Policies need constant revision for skilling people at scale and quality: Ansari
New Delhi, April 20, 2017
Vice-President Mohammad Hamid Ansari has said that, given the dynamic nature of the industry requirements, policies would need constant revision to keep them relevant and effective for skilling the people at scale with speed and quality.
Addressing a national conference on ‘Skilling India for Global Competiveness’ organized by the PHD Chamber of Commerce and Industries, here yesterday, Mr Ansari listed three major challenges in the task of providing adequate skill building opportunities for the people--Quality, Numbers and Perception.
“In all our endeavours, quality needs to be central, whether it is our primary schools or institutions of higher learning. To become, and remain, competitive, we need not just skills for our requirements today, but skills of tomorrow,” he added.
The Vice-President said skilled workers were required to successfully implement the Government initiatives such as digital India, Swachh Bharat, Make in India and Smart Cities, as only they can make the most of opportunities being created by such schemes.
The launch of new initiatives like the Pradhan Mantri Kaushal Vikas Yojna (PMKVY) and the very ambitious 'Skill India' initiative, that aims to train about 30 crore people by the year 2020, are much needed efforts, he added.
Mr Ansari pointed out that, by 2020, almost 60% of India’s population of 1.3 billion will be in the working age group of 15-59 years. Of these, 144 million will be in the 18-23 age bracket. It is also predicted that the ageing in developed world would create a shortfall of some 56 million workers by the year 2030.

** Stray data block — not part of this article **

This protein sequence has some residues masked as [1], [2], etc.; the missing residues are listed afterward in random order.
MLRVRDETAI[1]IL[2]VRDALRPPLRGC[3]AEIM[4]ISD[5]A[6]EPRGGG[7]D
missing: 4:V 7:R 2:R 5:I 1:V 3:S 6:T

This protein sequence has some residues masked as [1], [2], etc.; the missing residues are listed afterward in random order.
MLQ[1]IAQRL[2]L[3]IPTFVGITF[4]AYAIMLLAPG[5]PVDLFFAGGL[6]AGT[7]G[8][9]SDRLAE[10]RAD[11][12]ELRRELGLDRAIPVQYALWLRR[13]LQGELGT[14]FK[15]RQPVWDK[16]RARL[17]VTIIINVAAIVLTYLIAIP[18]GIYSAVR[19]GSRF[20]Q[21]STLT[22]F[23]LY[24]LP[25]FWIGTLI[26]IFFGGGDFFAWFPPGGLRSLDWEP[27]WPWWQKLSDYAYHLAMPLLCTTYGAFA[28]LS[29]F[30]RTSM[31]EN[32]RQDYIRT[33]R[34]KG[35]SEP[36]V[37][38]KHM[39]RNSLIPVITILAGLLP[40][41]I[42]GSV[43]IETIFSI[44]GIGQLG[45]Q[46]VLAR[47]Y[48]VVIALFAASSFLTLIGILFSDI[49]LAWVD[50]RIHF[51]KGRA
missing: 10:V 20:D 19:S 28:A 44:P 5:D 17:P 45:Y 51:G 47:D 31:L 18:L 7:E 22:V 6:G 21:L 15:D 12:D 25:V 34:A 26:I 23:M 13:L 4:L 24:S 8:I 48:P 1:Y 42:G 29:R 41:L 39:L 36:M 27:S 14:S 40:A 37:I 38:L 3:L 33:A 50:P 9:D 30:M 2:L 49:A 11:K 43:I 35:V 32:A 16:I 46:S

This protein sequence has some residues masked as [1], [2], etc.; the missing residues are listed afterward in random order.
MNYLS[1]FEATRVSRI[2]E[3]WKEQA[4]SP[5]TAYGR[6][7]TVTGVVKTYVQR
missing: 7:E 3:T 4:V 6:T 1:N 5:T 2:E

“The key to reaping our demographic dividend would be in adequately skilling our people. We need to bear in mind that presently, only 2.3% of the Indian workforce has undergone formal skill training, as compared to 68% in UK and 52% in the US,” he said.
“If we are able to provide quality skills to our people, we can make India into a human resources powerhouse of the world, if we fail in this task, then we are looking at unprecedented high rates of unemployment, and a host of attendant problems,” Mr Ansari warned.
“We need to promote excellence in all spheres of our lives if India is to be a global leader and play a pivotal role in the world affairs and economy. In all our endeavours, quality needs to be central, whether it is our primary schools or institutions of higher learning.
“A substandard primary phase later metastasises into a stream of graduates who do not have the required talent levels and skill sets. So even before we focus on enhancing our capacities and quality in vocational training or higher education, we need to ensure that our primary education system is robust and imparts quality education,” he added.